To expand on my earlier question.
Years ago a standard fixture in auto repair shops was the waste-oil
It consisted of about 6 six-ft sections of sheet-metal stove pipe, joined
by U-bends so the straight pieces ran parallel, and horizontal one above the
other. The top one ended in a 90-deg elbow to a vertical exhaust stack. The
bottom one also had an elbow pointed down.
All this was supported by an angle-iron frame to hold it together.
Below the bottom opening to the elbow was a flat rock, iron skillet, or
anything else suitable. Waste oil was poured into a drum mounted off the
ground. A ball-valve was attached to the bottom of the drum, with a piece of
copper tubing leading down to the rock or skillet "firebox".
The fire was started with paper, then the oil valve was opened to drip
onto it. Within 30 minutes about half of the stovepipe "radiator" would be
cherry red. The rate of drip could be varied to regulate the heat.
These worked great, but they present to much fire hazard for me. I'm
sure any firefighter would faint if he saw one of these today.
I am thinking in terms of adding this sort of arrangement to my current
wood-burning stove. The firebox would be contained inside the current
55-gallon drum stove, which has proven to be safe.
Marketing Director, WM Automotive Warehouse
Fort Worth TX email@example.com
Great minds discuss ideas;
Average minds discuss events;
Small minds discuss people.
----- Original Message -----
From: Joe Flake <firstname.lastname@example.org>
To: "Rex Burkheimer" <email@example.com>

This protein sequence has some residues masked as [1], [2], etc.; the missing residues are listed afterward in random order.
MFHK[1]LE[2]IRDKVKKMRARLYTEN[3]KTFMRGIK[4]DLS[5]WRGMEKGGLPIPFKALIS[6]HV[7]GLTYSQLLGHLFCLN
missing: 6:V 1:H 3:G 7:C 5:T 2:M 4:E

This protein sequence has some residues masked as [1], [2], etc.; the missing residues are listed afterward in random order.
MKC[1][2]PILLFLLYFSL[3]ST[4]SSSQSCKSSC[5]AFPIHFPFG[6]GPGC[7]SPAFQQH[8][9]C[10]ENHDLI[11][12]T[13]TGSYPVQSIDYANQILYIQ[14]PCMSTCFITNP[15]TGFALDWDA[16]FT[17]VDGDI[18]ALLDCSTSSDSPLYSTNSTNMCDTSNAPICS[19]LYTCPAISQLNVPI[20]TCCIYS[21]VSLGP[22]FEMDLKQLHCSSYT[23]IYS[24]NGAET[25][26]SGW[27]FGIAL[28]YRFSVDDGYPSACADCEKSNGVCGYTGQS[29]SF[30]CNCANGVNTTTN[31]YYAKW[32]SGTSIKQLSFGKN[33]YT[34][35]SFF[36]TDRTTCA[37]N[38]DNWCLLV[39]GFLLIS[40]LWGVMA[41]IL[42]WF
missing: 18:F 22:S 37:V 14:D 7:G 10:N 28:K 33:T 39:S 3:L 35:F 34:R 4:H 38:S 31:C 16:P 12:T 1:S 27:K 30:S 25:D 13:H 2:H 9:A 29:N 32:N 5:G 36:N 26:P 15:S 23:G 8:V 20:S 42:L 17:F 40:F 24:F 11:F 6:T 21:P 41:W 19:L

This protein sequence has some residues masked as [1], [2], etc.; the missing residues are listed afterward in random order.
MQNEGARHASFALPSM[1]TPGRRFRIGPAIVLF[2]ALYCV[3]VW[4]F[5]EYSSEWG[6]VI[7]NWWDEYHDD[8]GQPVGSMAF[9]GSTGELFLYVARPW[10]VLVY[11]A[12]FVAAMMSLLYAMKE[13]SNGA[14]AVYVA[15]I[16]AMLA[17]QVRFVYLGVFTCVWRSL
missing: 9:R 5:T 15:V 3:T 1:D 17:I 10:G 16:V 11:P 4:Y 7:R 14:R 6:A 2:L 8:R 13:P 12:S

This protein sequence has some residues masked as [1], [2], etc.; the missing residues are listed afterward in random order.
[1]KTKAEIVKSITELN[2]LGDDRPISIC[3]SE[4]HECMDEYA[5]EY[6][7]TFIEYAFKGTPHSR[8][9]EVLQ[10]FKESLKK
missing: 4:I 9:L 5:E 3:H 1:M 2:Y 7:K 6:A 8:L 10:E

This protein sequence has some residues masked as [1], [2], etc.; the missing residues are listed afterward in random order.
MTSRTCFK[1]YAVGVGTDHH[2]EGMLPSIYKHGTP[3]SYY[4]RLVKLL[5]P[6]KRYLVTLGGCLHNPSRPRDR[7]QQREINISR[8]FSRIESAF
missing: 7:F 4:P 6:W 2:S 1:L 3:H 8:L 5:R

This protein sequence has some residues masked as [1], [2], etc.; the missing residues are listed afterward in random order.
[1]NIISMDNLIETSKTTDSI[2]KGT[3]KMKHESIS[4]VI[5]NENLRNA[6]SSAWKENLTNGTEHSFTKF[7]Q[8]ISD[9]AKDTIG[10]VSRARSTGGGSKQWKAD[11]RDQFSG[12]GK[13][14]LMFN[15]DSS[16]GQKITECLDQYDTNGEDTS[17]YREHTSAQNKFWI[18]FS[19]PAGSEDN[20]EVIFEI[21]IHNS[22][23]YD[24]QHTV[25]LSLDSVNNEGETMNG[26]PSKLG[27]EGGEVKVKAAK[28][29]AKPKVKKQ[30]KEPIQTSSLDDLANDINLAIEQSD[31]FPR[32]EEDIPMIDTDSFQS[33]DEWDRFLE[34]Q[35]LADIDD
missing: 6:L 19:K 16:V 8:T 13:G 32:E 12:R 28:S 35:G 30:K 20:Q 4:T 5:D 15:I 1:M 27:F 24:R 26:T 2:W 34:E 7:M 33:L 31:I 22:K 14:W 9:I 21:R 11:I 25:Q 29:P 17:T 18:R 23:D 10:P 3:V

Sent: Monday, October 23, 2000 11:09 AM
Subject: Re: waste-oil heaters?
> You asked about burning waste engine oil...
> Sounds like a great topic for two generally opposed forces:
> 1) The enviornmentalists who don't want you to burn anything,
> especially something which might be laden with toxins.
> 2) The "survivorist" types who want to live off whatever is
> I remember seeing a waste oil burner at a VW repair shop
> many years ago. Was a very simple arrangement, with a supply
> up high, tubing with a valve leading into the fire. He got it
> started with wood/paper, then cracked the valve so that there
> was a steady drip. ISTR that he had a rim, or perhaps some
> VW cylinders, inside the barrel/burner where the oil dripped.
> Not high tech, probably not safe, probably not "environmentally
> correct", but definately quite warm!
> I'd suggest going to your local newsstand and getting a copy
> of Mother Earth News. I'll bet there are some ads there for
> this sort of thing.